Tai Chi and Qigong for Insomnia

Practitioner often say to me:

“I wake up at 3 am and then can’t get back to sleep as my mind is too busy”. “I’m not sleeping as I’m too stressed”.

One of the main benefits of Qigong practice is that it helps to calm and clear our minds. Qigong brings us into the present and allows us to focus clearly on what we are doing. The key to using Qigong for insomnia is to perform exercises which calm your mind, especially before bed. It’s as simple as that. The more you practice these exercises, the better quality and quantity of sleep your will enjoy!

Qigong is ideal for training the mind to "switch off", and as a relaxing bedtime routine to help ease the transition between wakefulness and sleepiness.

What Do I Do Next? If you would like to start using Qigong click here

Can Tai Chi Help Older Adults Sleep Better?

Tai Chi, better sleep quality reduce inflammation, depression and age-related morbidities. A new study published in the current issue of Biological Psychiatry reports that treatment for insomnia, either by cognitive behavioral therapy or the movement meditation tai chi, reduces inflammation levels in older adults over 55 years of age. Stress, including sleep disturbance, is a major contributor to inflammation in the body. Insomnia, one of the most common sleep disorders, is associated with increased risk for depression, medical comorbidities, and mortality. Tai chi, a lifestyle intervention that targets stress that can lead to insomnia, was also found to reduce inflammation, and did so by reducing the expression of inflammation at the cellular level and by reversing activation of inflammatory signaling pathways. The reduction of cellular inflammation was also maintained during the 16-month follow-up. ~networks.nhs.uk Tai Chi significantly improved sleep quality in both healthy adults and patients with chronic health conditions, which suggests that Tai Chi may be considered as an alternative behavioral therapy in the treatment of insomnia. Nearly 60% of people with cancer experience insomnia; it can persist for years if not appropriately managed. Furthermore, patients with cancer who have insomnia are at increased risk for infections, anxiety, and depression, which can negatively affect quality of life. Tai Chi for Insomnia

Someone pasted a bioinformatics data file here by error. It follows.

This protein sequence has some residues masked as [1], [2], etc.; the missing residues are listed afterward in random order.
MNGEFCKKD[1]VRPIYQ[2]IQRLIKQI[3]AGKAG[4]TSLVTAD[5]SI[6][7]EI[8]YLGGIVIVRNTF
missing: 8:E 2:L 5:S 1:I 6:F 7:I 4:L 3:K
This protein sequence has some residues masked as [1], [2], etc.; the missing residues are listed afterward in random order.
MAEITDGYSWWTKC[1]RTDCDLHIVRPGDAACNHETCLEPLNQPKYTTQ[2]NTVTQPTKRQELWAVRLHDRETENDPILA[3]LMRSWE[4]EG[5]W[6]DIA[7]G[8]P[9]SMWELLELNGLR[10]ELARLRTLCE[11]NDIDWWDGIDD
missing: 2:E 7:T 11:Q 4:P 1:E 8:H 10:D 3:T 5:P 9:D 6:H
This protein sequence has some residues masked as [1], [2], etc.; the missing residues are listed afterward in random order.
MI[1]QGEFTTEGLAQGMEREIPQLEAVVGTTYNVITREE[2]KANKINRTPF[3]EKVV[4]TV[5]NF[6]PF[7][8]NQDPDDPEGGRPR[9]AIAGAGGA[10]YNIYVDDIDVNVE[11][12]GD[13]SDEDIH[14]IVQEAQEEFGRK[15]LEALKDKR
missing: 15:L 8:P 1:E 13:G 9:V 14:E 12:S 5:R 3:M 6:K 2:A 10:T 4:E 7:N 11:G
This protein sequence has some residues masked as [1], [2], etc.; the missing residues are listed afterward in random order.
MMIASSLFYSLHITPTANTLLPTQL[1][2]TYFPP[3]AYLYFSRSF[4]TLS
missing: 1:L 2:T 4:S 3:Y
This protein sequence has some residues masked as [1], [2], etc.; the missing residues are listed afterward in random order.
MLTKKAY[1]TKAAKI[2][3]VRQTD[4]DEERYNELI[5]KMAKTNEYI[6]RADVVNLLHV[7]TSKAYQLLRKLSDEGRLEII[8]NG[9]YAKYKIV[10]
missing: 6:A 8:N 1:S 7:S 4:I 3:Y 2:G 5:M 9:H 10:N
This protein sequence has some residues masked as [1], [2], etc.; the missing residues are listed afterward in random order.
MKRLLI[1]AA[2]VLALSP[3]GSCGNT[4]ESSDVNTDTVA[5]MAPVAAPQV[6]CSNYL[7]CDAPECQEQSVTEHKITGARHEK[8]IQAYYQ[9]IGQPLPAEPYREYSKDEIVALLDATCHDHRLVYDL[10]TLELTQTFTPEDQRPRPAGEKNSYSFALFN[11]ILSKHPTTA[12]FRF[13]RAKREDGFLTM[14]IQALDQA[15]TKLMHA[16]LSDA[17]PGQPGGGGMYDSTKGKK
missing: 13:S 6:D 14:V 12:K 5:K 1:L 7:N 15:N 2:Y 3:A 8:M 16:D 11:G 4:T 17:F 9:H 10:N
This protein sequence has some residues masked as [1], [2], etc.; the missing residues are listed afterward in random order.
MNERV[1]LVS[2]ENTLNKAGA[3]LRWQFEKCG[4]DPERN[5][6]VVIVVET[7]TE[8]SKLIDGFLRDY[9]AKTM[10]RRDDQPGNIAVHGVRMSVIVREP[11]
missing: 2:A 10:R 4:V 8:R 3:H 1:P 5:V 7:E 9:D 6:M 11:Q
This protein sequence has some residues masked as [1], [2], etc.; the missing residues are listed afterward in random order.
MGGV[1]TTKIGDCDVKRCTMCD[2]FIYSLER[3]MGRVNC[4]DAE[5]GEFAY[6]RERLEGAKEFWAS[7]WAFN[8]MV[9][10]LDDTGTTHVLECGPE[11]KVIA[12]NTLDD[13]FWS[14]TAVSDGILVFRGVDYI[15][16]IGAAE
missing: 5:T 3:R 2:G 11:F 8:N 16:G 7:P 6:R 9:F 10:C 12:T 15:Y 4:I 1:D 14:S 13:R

Tai chi is a form of mind-body therapy stemming from traditional Chinese medicine theory that combines a sequence of gentle body movements with meditation and breathing. Clinical trials in noncancer settings indicated that tai chi improves insomnia symptoms and sleep quality in healthy older adults with moderate sleep complaints. Findings from another study showed that long-term, rather than short-term, tai chi practice led to improvements in sleep in older adults with chronic insomnia. Tai chi is considered safe, and it can be practiced by people of all ages because its movements are gentle and put little stress on the body. Because of ease of implementation, many hospitals, cancer centers, and community and senior centers offer tai chi typically taught by experienced instructors. Patients with musculoskeletal symptoms should consult with their physicians before practicing tai chi. voice.ons.org/

Purpose Cognitive behavioral therapy for insomnia (CBT-I) and Tai Chi Chih (TCC), a movement meditation, improve insomnia symptoms. UCLA has been doing high quality research in qigong and tai chi practiced as qigong. This RCT study showed significant impact on insomnia, and the low cost and easy access to tai chi was emphasized as well making tai chi an excellent option for people suffering from insomnia. Here, we evaluated whether TCC is noninferior to CBT-I for the treatment of insomnia in survivors of breast cancer. Patients and Methods This was a randomized, partially blinded, noninferiority trial that involved survivors of breast cancer with insomnia who were recruited from the Los Angeles community from April 2008 to July 2012. After a 2-month phase-in period with repeated baseline assessment, participants were randomly assigned to 3 months of CBT-I or TCC and evaluated at months 2, 3 (post-treatment), 6, and 15 (follow-up). Primary outcome was insomnia treatment response-that is, marked clinical improvement of symptoms by the Pittsburgh Sleep Quality Index-at 15 months. Secondary outcomes were clinician-assessed remission of insomnia; sleep quality; total sleep time, sleep onset latency, sleep efficiency, and awake after sleep onset, derived from sleep diaries; polysomnography; and symptoms of fatigue, sleepiness, and depression. Results Of 145 participants who were screened, 90 were randomly assigned (CBT-I: n = 45; TCC: n = 45). The proportion of participants who showed insomnia treatment response at 15 months was 43.7% and 46.7% in CBT-I and TCC, respectively. ~nqa.org